In 1891, a French physician named Albert Calmette opened a research outpost in what was then Saigon (now Ho Chi Minh City, Vietnam) to develop new vaccines for rabies and smallpox. Then the Indian cobras showed up.
The invaders sank their fangs into several of Calmette’s new neighbors, injecting molecules that rotted muscles, ruptured blood vessels, and paralyzed the nerves that told their hearts to beat and lungs to breathe. Their grisly deaths prompted him to drop infectious disease and focus on snake venom. When he returned to France, he injected Indian cobra venom into rabbits in small doses and discovered that the animals produced a serum with a protective effect: the first antivenom. Calmette began producing his anti-cobra cocktail of antibodies in donkeys and horses and in 1985, for the first time, successfully treated a human snakebite victim.
Calmette’s method still dominates antivenom production today—a practically medieval process of snake milking and horse blood harvesting that is laborious, expensive, and error-prone. What scientists have needed to modernize this operation is the source code for a snake’s noxious protein soup, the actual genes and nearby DNA that turn them on or off.
After two years of work, an international team of scientists has now published an atlas of all 38 of the Indian cobra’s chromosomes in Nature Genetics, the most complete snake genome ever assembled. It contains information no one has ever been able to piece together before: the genetic recipe for the snake’s deadly venom cocktail. They’re hoping it will serve as a roadmap to bring antivenom production into the 21st century.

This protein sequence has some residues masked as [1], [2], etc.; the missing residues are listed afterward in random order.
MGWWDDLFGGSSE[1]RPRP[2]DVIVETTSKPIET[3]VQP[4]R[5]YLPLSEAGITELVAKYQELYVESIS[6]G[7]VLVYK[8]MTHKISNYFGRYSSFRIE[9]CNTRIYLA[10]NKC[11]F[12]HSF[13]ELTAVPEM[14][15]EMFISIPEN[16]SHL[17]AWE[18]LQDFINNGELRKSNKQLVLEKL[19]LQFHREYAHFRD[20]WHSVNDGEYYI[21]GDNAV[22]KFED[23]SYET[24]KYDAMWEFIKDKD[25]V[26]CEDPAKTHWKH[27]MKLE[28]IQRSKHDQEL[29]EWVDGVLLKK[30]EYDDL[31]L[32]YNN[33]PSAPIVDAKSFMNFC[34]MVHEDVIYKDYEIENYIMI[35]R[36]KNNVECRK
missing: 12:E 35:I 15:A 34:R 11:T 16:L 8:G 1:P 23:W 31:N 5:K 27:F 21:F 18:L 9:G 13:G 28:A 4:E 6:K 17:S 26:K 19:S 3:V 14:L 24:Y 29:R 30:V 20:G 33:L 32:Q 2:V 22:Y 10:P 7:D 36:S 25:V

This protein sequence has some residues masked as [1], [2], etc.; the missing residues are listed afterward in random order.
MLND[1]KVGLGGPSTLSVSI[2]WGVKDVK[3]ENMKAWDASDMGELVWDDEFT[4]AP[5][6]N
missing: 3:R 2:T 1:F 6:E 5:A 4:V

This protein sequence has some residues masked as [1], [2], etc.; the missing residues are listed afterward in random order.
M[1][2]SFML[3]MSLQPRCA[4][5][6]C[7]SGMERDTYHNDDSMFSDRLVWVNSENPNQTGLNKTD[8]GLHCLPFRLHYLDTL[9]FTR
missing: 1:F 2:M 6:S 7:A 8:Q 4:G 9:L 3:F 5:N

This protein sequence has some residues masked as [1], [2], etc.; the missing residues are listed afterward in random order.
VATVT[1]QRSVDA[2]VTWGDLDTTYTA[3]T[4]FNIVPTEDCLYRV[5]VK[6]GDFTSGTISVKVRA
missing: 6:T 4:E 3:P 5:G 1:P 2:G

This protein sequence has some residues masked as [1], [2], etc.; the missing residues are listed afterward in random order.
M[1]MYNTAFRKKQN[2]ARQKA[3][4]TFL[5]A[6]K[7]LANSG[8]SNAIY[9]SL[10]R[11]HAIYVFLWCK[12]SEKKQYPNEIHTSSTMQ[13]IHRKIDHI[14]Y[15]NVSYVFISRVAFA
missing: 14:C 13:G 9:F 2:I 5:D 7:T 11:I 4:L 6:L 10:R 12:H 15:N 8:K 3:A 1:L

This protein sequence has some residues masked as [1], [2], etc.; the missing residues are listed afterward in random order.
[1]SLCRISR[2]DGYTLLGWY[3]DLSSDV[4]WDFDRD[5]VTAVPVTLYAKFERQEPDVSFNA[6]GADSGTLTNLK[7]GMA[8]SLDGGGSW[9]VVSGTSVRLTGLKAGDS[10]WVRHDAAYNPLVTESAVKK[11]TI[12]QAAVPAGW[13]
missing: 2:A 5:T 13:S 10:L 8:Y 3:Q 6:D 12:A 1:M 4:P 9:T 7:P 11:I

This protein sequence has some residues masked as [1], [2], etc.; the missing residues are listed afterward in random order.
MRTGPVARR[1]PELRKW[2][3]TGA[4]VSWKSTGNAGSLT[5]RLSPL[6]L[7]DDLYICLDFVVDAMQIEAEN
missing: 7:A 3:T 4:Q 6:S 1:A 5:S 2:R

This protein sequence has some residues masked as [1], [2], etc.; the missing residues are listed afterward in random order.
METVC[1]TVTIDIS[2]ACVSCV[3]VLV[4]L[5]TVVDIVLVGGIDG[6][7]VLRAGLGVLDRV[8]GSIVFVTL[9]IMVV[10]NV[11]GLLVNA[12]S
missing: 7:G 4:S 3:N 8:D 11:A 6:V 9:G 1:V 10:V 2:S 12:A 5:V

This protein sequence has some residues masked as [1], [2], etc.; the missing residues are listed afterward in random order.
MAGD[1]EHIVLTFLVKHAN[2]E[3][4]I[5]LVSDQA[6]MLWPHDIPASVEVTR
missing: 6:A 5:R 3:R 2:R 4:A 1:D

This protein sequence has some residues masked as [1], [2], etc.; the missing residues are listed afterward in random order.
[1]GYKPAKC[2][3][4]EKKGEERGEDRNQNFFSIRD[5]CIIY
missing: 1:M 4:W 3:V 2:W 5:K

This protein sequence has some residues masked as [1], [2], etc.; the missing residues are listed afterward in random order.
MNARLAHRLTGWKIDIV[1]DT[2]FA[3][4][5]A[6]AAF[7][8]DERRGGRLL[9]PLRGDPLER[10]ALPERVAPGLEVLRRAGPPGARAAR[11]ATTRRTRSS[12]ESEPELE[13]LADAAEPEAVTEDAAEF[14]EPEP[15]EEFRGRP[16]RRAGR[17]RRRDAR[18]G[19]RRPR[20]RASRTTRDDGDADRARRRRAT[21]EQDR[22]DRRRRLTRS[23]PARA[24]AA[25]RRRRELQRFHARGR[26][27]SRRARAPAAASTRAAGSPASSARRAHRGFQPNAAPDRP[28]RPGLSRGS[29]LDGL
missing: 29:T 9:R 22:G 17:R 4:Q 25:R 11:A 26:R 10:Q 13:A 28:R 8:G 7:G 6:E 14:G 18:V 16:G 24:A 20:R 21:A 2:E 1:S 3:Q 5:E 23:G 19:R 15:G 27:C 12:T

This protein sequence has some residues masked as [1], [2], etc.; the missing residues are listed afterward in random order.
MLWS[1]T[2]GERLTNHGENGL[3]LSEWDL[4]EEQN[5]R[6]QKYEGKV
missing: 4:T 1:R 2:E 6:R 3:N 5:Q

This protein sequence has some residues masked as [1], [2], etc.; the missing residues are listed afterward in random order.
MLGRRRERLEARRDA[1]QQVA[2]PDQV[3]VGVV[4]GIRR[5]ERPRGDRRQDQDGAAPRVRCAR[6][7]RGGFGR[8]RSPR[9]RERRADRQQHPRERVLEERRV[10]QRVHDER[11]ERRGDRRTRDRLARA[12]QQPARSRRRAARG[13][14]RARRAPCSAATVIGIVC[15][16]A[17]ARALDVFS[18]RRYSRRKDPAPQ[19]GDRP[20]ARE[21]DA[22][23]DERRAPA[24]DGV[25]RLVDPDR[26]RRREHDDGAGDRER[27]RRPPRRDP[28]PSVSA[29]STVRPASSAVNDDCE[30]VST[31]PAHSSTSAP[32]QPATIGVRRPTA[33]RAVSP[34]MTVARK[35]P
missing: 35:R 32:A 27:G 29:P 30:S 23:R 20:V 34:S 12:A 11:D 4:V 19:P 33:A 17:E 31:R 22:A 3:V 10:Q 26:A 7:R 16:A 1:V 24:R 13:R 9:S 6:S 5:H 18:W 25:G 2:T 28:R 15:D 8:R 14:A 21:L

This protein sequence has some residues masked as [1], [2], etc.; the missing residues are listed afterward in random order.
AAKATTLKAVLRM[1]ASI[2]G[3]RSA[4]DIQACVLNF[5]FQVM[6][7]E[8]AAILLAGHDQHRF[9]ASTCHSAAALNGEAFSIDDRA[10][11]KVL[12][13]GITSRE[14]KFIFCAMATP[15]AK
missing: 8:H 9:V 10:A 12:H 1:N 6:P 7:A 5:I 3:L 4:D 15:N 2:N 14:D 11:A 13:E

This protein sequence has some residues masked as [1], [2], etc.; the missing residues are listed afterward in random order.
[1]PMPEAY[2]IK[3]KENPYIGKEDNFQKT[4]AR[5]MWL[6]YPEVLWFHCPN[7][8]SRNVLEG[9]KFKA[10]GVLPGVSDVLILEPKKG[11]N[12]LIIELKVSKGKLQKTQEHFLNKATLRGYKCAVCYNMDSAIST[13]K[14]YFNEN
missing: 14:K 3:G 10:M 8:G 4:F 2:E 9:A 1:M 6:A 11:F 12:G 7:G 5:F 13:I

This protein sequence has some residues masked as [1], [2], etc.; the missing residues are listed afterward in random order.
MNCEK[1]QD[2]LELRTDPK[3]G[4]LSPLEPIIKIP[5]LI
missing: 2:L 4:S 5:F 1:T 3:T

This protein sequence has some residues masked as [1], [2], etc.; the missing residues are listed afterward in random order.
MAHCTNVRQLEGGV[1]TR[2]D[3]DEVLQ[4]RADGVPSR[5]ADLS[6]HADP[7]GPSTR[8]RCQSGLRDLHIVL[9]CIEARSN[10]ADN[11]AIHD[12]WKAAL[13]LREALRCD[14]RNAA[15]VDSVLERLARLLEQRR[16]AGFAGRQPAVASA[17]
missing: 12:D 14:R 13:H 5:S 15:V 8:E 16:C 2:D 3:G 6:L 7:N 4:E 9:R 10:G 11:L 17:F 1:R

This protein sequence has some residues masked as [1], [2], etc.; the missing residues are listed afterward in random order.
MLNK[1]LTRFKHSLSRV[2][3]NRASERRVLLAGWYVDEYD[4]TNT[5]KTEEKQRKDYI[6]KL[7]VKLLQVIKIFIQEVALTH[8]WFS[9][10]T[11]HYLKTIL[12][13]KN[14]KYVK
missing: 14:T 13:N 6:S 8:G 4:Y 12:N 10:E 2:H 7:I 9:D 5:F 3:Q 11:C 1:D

“It seems like something we should have figured out 20 years ago, but until now those areas of the snake genome have been total black boxes,” says Todd Castoe, an evolutionary geneticist at the University of Texas at Arlington who was not involved in the work. Initially, scientists believe, the genes that generate venoms carried out totally different functions, usually some innocuous cellular housekeeping task. But along the way they duplicated, a common DNA-copying error. And then the extra copies acquired mutations. That happened over and over, and the proteins they produced became deadly in different ways. The result of all this evolution is that the stretches of DNA that code for venom toxins are full of repetitive sequences, making them exceedingly difficult to properly assemble. Imagine trying to solve a jigsaw puzzle where the same fluffy clouds are scattered six, eight, a dozen times in the same corner of the sky. How do you know which piece goes where?
To finally fit together these elusive sections of the genome, Somasekar Seshagiri, a geneticist and president of the SciGenom Research Foundation in Bangalore, and his collaborators used a combination of older sequencing methods with new ones that read out very long stretches of DNA. They also employed a technique that detects the 3D shape of DNA to further refine their guesses about how exactly to stitch together the structurally finicky venom regions. With the full genome in hand, the researchers then analyzed which sections of it are turned on in the venom gland but not in other tissues. That allowed them to identify the code that spells death or disablement for anyone who encounters the cobra’s bite.
Indian cobra venom isn’t just one poison; it consists of more than a dozen toxins and other substances that together launch a coordinated attack on the snake’s prey (or a hapless human victim). In the Nature Genetics paper, Seshagiri’s team identified 19 genes key to producing this lethal brew. For the first time, it establishes the links between a snake’s toxins and the genes that encode them.
The achievement not only shows scientists how to use the same methods to sequence other venomous snake species, it also unlocks the door to modernizing antivenom production. “The value of genomics is that it will allow us to produce medicines that are more concretely defined,” says Seshagiri. “Antivenoms will no longer just be like some magic potion we pull out of a horse.”